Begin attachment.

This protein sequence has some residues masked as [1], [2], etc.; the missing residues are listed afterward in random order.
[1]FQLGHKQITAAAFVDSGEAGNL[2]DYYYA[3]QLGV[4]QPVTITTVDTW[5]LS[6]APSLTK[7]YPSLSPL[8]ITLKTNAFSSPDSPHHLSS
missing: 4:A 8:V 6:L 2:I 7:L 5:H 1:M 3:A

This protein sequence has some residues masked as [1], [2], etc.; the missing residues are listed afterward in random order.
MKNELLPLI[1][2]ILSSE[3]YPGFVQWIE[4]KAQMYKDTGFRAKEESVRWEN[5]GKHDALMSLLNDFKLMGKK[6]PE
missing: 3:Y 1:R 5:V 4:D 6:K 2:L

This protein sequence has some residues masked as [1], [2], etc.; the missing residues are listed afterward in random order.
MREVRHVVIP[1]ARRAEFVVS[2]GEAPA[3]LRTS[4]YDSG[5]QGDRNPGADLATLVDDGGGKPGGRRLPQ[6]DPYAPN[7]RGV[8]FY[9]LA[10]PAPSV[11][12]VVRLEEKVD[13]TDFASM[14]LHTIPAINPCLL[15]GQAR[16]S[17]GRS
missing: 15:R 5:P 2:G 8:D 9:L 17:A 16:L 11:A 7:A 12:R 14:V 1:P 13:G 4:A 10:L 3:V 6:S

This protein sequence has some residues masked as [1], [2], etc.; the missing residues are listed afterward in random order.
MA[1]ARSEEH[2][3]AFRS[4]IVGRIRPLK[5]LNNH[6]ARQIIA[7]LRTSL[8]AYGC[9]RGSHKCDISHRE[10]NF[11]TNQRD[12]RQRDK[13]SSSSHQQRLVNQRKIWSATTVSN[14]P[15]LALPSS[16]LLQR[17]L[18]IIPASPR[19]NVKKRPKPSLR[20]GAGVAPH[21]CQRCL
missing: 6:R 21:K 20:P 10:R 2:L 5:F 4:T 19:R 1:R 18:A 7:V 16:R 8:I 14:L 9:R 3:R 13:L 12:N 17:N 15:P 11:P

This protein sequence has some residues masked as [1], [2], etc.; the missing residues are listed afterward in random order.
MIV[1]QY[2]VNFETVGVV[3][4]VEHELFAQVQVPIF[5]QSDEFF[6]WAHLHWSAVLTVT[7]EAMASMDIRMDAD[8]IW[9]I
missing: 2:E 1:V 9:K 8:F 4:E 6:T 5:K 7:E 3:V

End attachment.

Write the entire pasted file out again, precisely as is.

This protein sequence has some residues masked as [1], [2], etc.; the missing residues are listed afterward in random order.
[1]FQLGHKQITAAAFVDSGEAGNL[2]DYYYA[3]QLGV[4]QPVTITTVDTW[5]LS[6]APSLTK[7]YPSLSPL[8]ITLKTNAFSSPDSPHHLSS
missing: 4:A 8:V 6:L 2:I 7:L 5:H 1:M 3:A

This protein sequence has some residues masked as [1], [2], etc.; the missing residues are listed afterward in random order.
MKNELLPLI[1][2]ILSSE[3]YPGFVQWIE[4]KAQMYKDTGFRAKEESVRWEN[5]GKHDALMSLLNDFKLMGKK[6]PE
missing: 3:Y 1:R 5:V 4:D 6:K 2:L

This protein sequence has some residues masked as [1], [2], etc.; the missing residues are listed afterward in random order.
MREVRHVVIP[1]ARRAEFVVS[2]GEAPA[3]LRTS[4]YDSG[5]QGDRNPGADLATLVDDGGGKPGGRRLPQ[6]DPYAPN[7]RGV[8]FY[9]LA[10]PAPSV[11][12]VVRLEEKVD[13]TDFASM[14]LHTIPAINPCLL[15]GQAR[16]S[17]GRS
missing: 15:R 5:P 2:G 8:D 9:L 17:A 16:L 11:A 7:A 12:R 14:V 1:P 13:G 4:A 10:L 3:V 6:S

This protein sequence has some residues masked as [1], [2], etc.; the missing residues are listed afterward in random order.
MA[1]ARSEEH[2][3]AFRS[4]IVGRIRPLK[5]LNNH[6]ARQIIA[7]LRTSL[8]AYGC[9]RGSHKCDISHRE[10]NF[11]TNQRD[12]RQRDK[13]SSSSHQQRLVNQRKIWSATTVSN[14]P[15]LALPSS[16]LLQR[17]L[18]IIPASPR[19]NVKKRPKPSLR[20]GAGVAPH[21]CQRCL
missing: 6:R 21:K 20:P 10:R 2:L 5:F 4:T 19:R 1:R 18:A 7:V 16:R 8:I 14:L 9:R 3:R 13:L 12:N 17:N 15:P 11:P

This protein sequence has some residues masked as [1], [2], etc.; the missing residues are listed afterward in random order.
MIV[1]QY[2]VNFETVGVV[3][4]VEHELFAQVQVPIF[5]QSDEFF[6]WAHLHWSAVLTVT[7]EAMASMDIRMDAD[8]IW[9]I
missing: 2:E 1:V 9:K 8:F 4:E 6:T 5:K 7:E 3:V